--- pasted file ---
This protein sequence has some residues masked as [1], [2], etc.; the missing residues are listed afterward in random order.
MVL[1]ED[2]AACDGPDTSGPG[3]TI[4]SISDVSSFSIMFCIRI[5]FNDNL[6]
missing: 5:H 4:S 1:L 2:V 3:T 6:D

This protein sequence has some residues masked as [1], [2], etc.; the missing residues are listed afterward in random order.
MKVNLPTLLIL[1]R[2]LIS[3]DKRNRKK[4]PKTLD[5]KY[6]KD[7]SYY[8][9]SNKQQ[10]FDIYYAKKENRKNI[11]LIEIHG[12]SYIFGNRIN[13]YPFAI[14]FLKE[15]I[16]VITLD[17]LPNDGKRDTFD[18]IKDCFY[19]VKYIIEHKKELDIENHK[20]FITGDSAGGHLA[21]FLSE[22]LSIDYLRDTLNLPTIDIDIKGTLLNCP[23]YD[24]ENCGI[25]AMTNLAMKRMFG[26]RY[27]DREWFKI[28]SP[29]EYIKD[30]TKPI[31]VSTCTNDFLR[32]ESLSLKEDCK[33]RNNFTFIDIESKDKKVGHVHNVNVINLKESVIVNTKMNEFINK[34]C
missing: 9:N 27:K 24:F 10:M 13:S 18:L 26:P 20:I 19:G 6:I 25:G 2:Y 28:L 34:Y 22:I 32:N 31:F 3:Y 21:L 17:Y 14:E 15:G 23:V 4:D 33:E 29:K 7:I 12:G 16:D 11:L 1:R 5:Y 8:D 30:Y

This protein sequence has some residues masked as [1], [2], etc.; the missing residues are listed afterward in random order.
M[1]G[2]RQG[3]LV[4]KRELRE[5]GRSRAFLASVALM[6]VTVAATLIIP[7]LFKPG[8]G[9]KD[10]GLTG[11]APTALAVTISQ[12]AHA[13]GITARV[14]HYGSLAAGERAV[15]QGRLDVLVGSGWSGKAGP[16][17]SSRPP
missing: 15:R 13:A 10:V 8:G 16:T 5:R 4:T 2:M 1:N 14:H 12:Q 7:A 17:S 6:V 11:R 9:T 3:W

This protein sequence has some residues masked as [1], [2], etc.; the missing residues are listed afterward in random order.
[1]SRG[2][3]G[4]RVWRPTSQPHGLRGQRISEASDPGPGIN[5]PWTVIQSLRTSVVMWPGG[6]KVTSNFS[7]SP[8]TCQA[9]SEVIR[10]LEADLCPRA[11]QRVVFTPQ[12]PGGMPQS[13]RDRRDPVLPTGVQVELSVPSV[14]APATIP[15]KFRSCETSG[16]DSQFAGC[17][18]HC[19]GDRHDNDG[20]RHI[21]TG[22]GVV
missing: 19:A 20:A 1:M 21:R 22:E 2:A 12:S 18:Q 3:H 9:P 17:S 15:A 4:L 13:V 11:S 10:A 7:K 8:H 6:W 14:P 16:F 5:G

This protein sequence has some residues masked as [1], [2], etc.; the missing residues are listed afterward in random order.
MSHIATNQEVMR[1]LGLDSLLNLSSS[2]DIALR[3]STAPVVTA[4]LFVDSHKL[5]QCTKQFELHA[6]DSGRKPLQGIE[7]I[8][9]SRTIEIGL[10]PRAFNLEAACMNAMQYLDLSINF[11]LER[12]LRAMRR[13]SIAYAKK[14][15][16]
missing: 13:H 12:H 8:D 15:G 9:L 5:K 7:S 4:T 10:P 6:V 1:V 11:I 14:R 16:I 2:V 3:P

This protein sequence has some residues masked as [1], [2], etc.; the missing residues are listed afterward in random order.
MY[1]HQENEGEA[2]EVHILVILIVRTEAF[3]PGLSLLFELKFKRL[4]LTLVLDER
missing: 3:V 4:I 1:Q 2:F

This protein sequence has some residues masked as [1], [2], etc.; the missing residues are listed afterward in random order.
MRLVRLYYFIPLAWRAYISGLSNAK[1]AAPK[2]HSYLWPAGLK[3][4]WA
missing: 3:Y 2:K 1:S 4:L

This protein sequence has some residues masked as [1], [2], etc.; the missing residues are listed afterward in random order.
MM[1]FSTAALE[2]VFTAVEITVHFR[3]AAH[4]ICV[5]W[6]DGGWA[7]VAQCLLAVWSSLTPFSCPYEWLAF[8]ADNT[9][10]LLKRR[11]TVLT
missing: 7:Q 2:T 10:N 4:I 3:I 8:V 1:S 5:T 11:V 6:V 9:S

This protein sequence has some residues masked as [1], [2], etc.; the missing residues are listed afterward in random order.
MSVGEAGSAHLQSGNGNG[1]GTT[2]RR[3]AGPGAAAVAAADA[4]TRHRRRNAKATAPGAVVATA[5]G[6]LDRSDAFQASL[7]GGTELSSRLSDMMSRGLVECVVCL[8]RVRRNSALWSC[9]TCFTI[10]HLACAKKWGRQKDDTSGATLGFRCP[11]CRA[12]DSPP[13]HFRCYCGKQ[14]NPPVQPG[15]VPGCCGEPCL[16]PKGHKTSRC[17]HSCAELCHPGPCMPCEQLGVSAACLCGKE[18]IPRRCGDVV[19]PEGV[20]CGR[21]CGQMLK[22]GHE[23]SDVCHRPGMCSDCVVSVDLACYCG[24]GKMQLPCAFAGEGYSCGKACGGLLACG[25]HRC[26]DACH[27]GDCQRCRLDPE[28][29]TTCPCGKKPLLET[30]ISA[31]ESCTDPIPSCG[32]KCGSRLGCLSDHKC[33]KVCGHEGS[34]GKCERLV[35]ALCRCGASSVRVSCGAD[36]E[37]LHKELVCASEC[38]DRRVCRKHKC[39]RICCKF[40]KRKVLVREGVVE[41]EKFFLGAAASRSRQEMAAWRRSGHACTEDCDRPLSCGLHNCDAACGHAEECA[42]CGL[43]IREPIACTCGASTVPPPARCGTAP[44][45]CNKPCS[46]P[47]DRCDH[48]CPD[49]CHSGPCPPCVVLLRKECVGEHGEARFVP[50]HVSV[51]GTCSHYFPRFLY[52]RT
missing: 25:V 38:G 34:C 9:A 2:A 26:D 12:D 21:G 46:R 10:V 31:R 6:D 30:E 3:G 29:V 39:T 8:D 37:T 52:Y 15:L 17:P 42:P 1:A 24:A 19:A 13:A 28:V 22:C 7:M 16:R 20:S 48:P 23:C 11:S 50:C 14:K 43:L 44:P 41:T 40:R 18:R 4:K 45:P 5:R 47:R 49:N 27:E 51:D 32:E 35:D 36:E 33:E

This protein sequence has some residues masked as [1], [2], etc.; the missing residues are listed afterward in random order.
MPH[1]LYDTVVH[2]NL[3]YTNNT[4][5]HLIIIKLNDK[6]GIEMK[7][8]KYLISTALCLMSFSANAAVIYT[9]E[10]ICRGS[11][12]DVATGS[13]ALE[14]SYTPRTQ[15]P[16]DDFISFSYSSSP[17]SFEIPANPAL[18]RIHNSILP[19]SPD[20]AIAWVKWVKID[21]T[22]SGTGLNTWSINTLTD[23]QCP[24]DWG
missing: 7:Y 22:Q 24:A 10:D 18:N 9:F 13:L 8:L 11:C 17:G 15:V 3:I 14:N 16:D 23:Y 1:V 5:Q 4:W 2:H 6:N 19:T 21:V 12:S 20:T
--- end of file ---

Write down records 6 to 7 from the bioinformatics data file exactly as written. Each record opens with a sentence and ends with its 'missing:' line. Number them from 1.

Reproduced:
This protein sequence has some residues masked as [1], [2], etc.; the missing residues are listed afterward in random order.
MY[1]HQENEGEA[2]EVHILVILIVRTEAF[3]PGLSLLFELKFKRL[4]LTLVLDER
missing: 3:V 4:I 1:Q 2:F

This protein sequence has some residues masked as [1], [2], etc.; the missing residues are listed afterward in random order.
MRLVRLYYFIPLAWRAYISGLSNAK[1]AAPK[2]HSYLWPAGLK[3][4]WA
missing: 3:Y 2:K 1:S 4:L